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While some disagree on the right approach to transform our healthcare system, most will agree that patients must remain at the core. In order to deliver on the promise of more affordable, convenient care, healthcare decision makers should look at every decision with the patient at the center. How patients experience health reform over the next few years will be the measuring stick of health reform success.
To date, progress has been made in a few areas but we still stand removed from a truly patient-centric healthcare system. To meet this objective, more should be done with patient data – from how it moves within the healthcare system, to how it is analyzed and presented.
[Also by Kristine Martin Anderson: 9 ways health IT helps patients.]
First, greater attention is needed on healthcare liquidity: the ability of patient data to move throughout the healthcare system securely. Liquid health information, distributed digitally through electronic health records (EHRs) and health information exchange mechanisms has potential to transform nearly every aspect of healthcare delivery. Digitized health information, and its movement, has enormous potential – it can paint a vivid, real-time picture of the patient’s experience, creating knowledge and collaboration among the patient and his or her healthcare providers. Liquid healthcare information can facilitate improvements in healthcare quality, efficiency, convenience, and outcomes while encouraging innovation and providing a foundation for a new standard of patient-centered, team-oriented care.
Unfortunately, healthcare liquidity is not rampant in our system. Patients – not exchanges or EHRs – remain the most reliable exchange mechanism within our healthcare system. Most patients can re-tell stories from their visits to their physician’s office where they've wasted time filling out form after form, trying to remember prior visits, prescriptions or procedures. Often, this information already lives within the healthcare system, stored in health records, whether paper or electronic. Unfortunately, the lack of liquidity has locked patient data, limiting patient-centricity. When we are successful in allowing this information to securely follow patients, many could feel assured that they and their physicians will have the right information to make the best decisions for their health.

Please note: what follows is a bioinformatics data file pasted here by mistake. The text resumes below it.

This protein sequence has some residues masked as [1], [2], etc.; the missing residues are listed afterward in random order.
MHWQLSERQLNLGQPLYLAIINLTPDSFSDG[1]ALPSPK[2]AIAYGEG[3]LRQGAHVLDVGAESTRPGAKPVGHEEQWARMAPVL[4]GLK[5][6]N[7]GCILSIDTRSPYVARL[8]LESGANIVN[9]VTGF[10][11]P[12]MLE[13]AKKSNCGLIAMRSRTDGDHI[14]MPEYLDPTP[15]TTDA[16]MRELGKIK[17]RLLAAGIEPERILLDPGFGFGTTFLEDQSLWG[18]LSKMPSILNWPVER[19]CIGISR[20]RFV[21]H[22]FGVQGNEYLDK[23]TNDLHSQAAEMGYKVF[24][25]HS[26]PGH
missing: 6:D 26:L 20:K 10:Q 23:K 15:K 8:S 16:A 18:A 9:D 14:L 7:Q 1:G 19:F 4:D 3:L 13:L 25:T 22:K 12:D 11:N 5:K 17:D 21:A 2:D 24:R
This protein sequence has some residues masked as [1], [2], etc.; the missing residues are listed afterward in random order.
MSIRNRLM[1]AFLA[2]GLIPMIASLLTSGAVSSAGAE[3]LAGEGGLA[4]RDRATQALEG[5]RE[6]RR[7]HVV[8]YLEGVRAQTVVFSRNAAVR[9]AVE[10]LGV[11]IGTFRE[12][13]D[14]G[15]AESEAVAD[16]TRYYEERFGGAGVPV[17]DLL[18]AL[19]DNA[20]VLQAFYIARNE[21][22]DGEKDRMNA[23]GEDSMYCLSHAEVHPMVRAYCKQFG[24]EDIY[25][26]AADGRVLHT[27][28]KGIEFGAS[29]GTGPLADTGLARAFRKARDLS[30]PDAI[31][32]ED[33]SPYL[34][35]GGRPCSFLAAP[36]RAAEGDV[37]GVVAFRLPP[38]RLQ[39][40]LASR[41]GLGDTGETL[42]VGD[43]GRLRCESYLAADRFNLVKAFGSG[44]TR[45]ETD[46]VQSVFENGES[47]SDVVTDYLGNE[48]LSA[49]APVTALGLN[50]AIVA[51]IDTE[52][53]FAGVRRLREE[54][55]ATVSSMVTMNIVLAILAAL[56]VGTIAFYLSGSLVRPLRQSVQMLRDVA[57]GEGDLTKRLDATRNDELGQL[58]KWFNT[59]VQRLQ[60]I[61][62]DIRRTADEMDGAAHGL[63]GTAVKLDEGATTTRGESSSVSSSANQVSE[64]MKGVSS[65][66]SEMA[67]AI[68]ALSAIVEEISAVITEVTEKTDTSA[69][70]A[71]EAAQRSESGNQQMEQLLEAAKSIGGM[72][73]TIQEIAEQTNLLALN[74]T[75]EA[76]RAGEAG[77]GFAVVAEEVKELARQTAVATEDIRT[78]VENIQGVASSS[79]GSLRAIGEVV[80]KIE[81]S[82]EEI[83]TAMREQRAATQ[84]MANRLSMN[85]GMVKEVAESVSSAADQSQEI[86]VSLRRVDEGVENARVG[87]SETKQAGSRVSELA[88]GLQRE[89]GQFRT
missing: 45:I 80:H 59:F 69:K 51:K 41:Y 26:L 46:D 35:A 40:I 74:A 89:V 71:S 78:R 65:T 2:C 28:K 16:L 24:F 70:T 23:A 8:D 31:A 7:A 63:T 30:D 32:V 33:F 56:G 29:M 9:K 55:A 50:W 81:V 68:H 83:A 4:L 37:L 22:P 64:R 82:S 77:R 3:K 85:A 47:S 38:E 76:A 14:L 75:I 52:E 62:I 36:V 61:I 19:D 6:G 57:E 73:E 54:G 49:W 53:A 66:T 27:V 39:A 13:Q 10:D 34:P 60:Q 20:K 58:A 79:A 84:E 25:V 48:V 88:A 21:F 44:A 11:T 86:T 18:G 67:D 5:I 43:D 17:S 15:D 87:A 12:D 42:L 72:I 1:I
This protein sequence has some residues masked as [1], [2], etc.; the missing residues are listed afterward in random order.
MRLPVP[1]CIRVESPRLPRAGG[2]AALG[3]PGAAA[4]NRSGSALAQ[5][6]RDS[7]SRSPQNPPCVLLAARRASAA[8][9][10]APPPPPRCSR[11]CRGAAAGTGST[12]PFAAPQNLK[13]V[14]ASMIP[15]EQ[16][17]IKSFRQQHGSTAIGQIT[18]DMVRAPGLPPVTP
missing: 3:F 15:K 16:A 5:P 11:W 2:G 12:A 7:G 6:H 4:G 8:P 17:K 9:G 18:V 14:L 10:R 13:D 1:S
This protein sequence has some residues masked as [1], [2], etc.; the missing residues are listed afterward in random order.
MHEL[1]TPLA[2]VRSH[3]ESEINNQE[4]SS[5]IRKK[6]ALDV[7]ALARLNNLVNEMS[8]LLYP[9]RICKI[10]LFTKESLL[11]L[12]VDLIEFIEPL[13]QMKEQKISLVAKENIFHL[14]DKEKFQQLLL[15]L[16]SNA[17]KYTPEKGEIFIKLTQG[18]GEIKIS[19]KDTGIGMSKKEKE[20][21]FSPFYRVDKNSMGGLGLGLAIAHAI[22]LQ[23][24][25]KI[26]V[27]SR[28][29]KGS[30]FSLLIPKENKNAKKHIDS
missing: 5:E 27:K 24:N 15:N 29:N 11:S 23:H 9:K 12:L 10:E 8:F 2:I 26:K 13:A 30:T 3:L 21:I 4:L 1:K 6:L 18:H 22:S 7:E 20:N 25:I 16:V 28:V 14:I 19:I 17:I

Second, measures of quality need to make sense to the patient. Currently, the quality measurement system is heavily biased toward the needs of our healthcare delivery system – and does not speak directly to patients. This focus on measuring physicians and hospitals is important, particularly if you think about the types of measures that are created (measures that assess technical quality) and the intended uses of measurement, from accreditation and quality improvement to payment. However, the information that healthcare providers and payers need to assess quality and efficiency are not necessarily the same as information that patients need to make decisions about their care. Patients do not consume health information in the same way that a professional healthcare worker would consume health information. At the point of decision, they need personalized data that will help them play an active role in choosing the right treatment option, and an understanding of how they can achieve optimal health outcomes.
[Related: A practical guide to beginning your EMR journey.]
So, what are the possibilities for patient-centered measurement? For example, providers could translate a patient readmission rate for a hospital into a personalized calculator that physicians could review with patients and their family before admission, during hospital stay, and at discharge. This personalized information could show each patient what actions they could take to help avoid an unplanned readmission. In addition, mobile applications could be created to help patients navigate care transitions and help to ensure that they have received the recommended treatment.
The next few years will be critical to the success of our healthcare system – from continued EHR adoption, to HIE implementation and creation of Accountable Care Organizations. Regardless of the program or reform, the healthcare system stands the best chance for success when the patient is truly put first.
Kristine Martin Anderson is a senior vice president in Booz Allen Hamiton's healthcare market.